Modelling the impact of the long-term use of insecticide treated bednets on Anopheles mosquito biting time

Claudia P. Ferreira, Silas P. Lyra, Franciane Azevedo, David Greenhalgh, Eduardo Massad

Research output: Contribution to journalArticle

4 Citations (Scopus)

Abstract

Background: Evidence of changing in biting and resting behaviour of the main malaria vectors has been mounting up in recent years as a result of selective pressure by the widespread and long-term use of insecticide-treated bed nets (ITNs), and indoor residual spraying. The impact of resistance behaviour on malaria intervention efficacy has important implications for the epidemiology and malaria control programmes. In this context, a theoretical framework is presented to understand the mechanisms determining the evolution of feeding behaviour under the pressure of use of ITNs. Methods: An agent-based stochastic model simulates the impact of insecticide-treated bed nets on mosquito fitness by reducing the biting rates, as well as increasing mortality rates. The model also incorporates a heritability function that provides the necessary genetic plasticity upon which natural selection would act to maximize the fitness under the pressure of the control strategy. Results: The asymptotic equilibrium distribution of mosquito population versus biting time is shown for several daily uses of ITNs, and the expected disruptive selection on this mosquito trait is observed in the simulations. The relative fitness of strains that bite at much earlier time with respect to the wild strains, when a threshold of about 50% of ITNs coverage highlights the hypothesis of a behaviour selection. A sensitivity analysis has shown that the top three parameters that play a dominant role on the mosquito fitness are the proportion of individuals using bed nets and its effectiveness, the impact of bed nets on mosquito oviposition, and the mosquito genetic plasticity related to changing in biting time. Conclusion: By taking the evolutionary aspect into account, the model was able to show that the long-term use of ITNs, although representing an undisputed success in reducing malaria incidence and mortality in many affected areas, is not free of undesirable side effects. From the evolutionary point of view of the parasite virulence, it should be expected that plasmodium parasites would be under pressure to reduce their virulence. This speculative hypothesis can eventually be demonstrated in the medium to long-term use of ITNs.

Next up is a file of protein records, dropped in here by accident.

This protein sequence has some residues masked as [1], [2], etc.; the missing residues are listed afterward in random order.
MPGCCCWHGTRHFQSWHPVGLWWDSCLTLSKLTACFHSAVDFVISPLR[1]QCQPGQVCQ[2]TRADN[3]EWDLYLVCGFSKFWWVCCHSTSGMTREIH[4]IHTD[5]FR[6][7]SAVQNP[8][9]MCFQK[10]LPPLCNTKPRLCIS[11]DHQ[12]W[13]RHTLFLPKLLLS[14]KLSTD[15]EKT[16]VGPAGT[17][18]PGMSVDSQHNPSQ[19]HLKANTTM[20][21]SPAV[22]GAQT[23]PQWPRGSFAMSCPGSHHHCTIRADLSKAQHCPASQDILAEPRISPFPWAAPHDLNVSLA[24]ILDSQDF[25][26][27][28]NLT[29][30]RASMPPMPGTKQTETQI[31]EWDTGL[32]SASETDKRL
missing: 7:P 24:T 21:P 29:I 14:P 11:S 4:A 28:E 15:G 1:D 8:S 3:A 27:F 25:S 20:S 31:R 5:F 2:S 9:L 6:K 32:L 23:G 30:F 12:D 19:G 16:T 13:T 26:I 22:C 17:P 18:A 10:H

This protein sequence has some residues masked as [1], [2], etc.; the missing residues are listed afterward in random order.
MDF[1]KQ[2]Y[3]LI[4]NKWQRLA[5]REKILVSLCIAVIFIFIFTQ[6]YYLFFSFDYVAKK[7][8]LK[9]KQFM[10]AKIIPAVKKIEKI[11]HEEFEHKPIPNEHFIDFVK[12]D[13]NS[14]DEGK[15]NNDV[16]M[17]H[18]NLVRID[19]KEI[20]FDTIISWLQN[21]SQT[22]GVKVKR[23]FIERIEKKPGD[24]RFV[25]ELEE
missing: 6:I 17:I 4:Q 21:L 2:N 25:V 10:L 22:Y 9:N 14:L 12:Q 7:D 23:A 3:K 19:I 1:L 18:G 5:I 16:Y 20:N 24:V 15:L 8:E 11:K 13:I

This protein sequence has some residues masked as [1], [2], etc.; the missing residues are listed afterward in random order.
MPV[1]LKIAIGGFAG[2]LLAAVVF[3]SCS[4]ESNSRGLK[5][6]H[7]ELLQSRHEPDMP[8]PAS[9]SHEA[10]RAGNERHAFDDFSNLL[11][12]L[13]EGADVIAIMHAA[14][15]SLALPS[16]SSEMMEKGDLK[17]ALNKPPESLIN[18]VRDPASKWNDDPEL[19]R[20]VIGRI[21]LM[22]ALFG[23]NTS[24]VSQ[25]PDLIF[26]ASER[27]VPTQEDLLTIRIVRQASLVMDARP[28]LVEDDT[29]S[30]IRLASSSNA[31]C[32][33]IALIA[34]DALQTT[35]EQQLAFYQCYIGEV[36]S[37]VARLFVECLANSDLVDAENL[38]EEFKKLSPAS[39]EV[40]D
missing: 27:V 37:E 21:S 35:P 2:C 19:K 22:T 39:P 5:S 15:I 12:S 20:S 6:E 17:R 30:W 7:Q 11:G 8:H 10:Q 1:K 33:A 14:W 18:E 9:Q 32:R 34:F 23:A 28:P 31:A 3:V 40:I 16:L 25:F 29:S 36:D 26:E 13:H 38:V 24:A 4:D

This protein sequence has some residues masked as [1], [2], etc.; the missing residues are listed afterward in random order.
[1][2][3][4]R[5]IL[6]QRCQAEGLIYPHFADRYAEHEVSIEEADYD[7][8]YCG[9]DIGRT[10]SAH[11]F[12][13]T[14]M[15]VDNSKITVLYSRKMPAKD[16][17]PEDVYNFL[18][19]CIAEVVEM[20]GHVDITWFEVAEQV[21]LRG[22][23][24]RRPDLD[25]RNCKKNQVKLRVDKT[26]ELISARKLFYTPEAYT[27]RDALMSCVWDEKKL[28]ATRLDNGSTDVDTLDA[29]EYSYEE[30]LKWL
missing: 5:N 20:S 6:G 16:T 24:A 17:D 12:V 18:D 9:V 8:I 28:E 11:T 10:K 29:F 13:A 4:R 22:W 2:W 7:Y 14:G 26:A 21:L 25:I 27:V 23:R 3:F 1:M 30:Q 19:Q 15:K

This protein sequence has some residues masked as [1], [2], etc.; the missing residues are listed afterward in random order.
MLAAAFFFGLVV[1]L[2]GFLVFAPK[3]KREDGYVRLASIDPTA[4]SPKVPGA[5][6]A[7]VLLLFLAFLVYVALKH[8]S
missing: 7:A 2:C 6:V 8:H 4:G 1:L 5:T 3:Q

LanguageEnglish
Article number373
Number of pages11
JournalMalaria Journal
Volume16
DOIs
Publication statusPublished - 15 Sep 2017

Fingerprint

Insecticide-Treated Bednets
Anopheles
Culicidae
Malaria
Modeling
Fitness
Pressure
Virulence
Parasites
Mosquito Nets
Plasticity
Oviposition
Plasmodium
Mortality
Genetic Selection
Feeding Behavior
Bites and Stings
Heritability
Natural Selection
Mortality Rate

Keywords

  • agent based model
  • mosquito plastcity
  • sensitivity analysis
  • fitness

Cite this

Ferreira, Claudia P. ; Lyra, Silas P. ; Azevedo, Franciane ; Greenhalgh, David ; Massad, Eduardo. / Modelling the impact of the long-term use of insecticide treated bednets on Anopheles mosquito biting time. In: Malaria Journal. 2017 ; Vol. 16.
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title = "Modelling the impact of the long-term use of insecticide treated bednets on Anopheles mosquito biting time",
abstract = "Background: Evidence of changing in biting and resting behaviour of the main malaria vectors has been mounting up in recent years as a result of selective pressure by the widespread and long-term use of insecticide-treated bed nets (ITNs), and indoor residual spraying. The impact of resistance behaviour on malaria intervention efficacy has important implications for the epidemiology and malaria control programmes. In this context, a theoretical framework is presented to understand the mechanisms determining the evolution of feeding behaviour under the pressure of use of ITNs. Methods: An agent-based stochastic model simulates the impact of insecticide-treated bed nets on mosquito fitness by reducing the biting rates, as well as increasing mortality rates. The model also incorporates a heritability function that provides the necessary genetic plasticity upon which natural selection would act to maximize the fitness under the pressure of the control strategy. Results: The asymptotic equilibrium distribution of mosquito population versus biting time is shown for several daily uses of ITNs, and the expected disruptive selection on this mosquito trait is observed in the simulations. The relative fitness of strains that bite at much earlier time with respect to the wild strains, when a threshold of about 50{\%} of ITNs coverage highlights the hypothesis of a behaviour selection. A sensitivity analysis has shown that the top three parameters that play a dominant role on the mosquito fitness are the proportion of individuals using bed nets and its effectiveness, the impact of bed nets on mosquito oviposition, and the mosquito genetic plasticity related to changing in biting time. Conclusion: By taking the evolutionary aspect into account, the model was able to show that the long-term use of ITNs, although representing an undisputed success in reducing malaria incidence and mortality in many affected areas, is not free of undesirable side effects. From the evolutionary point of view of the parasite virulence, it should be expected that plasmodium parasites would be under pressure to reduce their virulence. This speculative hypothesis can eventually be demonstrated in the medium to long-term use of ITNs.",